As stock BOV's (or BPV, CBV) go, the DSM 1g BOV is pretty stout. They will routinely hold between 18-21 psi unmodified. Once you get beyond that threshold, it is possible to get the valve to hold even more pressure by "crushing" it in a vice. This does allow you to hold more boost, but the preload on the spring can cause it to incompletely release. As well, travel of the valve is reduced, and if you're trying to run a lot of boost, it may not vent enough air as a result.
The solution to this problem was first deduced by Gus Mahon (RIP). By removing boost pressure from under the valve under high boost (in this case, >15psi) conditions, it keeps the valve solidly shut until the manifold sees vacuum. Gus' original solution required you to run a switch to manually change between "high boost" and non modes. Dejon Tool has found a solenoid that will automatically switch, resulting in being able to hold high boost easily, and maintaining good part-throttle BOV release characteristics.
Not trusting myself to modify the valve myself, I sent a 1g BOV to Dejon for modification. It came back with the fittings already connected, as you can see in fig1.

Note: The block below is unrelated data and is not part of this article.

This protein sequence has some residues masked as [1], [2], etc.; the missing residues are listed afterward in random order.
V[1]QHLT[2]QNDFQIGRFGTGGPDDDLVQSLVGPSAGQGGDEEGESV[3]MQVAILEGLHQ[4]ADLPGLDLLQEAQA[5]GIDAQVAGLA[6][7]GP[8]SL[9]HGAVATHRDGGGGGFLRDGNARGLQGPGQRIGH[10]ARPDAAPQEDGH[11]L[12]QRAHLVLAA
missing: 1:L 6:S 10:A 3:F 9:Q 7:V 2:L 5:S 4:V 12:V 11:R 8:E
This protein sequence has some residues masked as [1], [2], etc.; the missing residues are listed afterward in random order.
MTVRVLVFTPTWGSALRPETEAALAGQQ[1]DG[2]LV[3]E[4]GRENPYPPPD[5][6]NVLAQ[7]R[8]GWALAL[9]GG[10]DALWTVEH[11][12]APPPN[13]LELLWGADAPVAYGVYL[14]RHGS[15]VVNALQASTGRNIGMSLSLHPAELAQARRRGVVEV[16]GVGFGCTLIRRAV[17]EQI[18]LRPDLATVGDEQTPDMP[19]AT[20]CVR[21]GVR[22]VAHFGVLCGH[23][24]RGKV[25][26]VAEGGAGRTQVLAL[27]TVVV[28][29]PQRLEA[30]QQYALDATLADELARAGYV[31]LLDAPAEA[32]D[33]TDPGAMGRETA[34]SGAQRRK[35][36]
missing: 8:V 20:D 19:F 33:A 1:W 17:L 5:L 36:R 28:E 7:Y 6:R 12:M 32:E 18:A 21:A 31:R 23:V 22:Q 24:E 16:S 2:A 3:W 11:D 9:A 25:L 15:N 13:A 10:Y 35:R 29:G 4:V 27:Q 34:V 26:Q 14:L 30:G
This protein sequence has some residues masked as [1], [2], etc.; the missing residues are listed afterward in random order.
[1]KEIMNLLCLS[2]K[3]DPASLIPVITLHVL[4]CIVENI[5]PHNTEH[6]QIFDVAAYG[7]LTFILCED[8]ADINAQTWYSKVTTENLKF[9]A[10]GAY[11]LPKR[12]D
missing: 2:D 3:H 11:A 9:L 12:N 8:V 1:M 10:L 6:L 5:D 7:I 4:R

The lines come already attached, as you can see. The only unexplained line is a hose ending with a brass fitting and a small label that says "to boost source". This line is meant to be plumbed into a pre-throttle-body boost source, i.e. somewhere in your intercooler piping.
Don't forget to Teflon tape, or otherwise seal, the plastic fittings where they screw into the solenoid. As well, the one port that is unoccupied by a line should remain open, do not cap it with an NPT cap or anything like that.
So, you have to somehow make an allowance for this new fitting. I drilled a hole in my DSS upper intercooler pipe on the underside, so it would be somewhat stealthy, and threaded the hole. You won't have much metal to work with in your intercooler pipe, so be very careful when tapping it. I used a few small dabs of gasket maker on the back of fitting to ensure a good seal.
The last question is where to install the solenoid. There was a nice clean spot under my fusebox, so I cleaned it up with some alcohol, and mounted the solenoid there, as pictured. trim lines to fit - the shorter, the better.
Another good mod, fortunately! This modification was essentially transparent, as it should be. If I lift suddenly at high boost pressures (>16psi), the BOV makes a much sharper, louder TSCHOO than it used to, but that's about all I can detect.
So far I haven't experienced any strange part-throttle behavior either, which some folks have mentioned getting with this mod. Perhaps there is something they are doing different. I pressure-tested my intake up to 26psi with no leak from the BOV (previously it cracked at 18psi), so it looks like the mod has done its job. For $60, with no apparent downsides, I definitely prefer that to spending $250 on an aftermarket BPV!
Next Stop: Big turbo!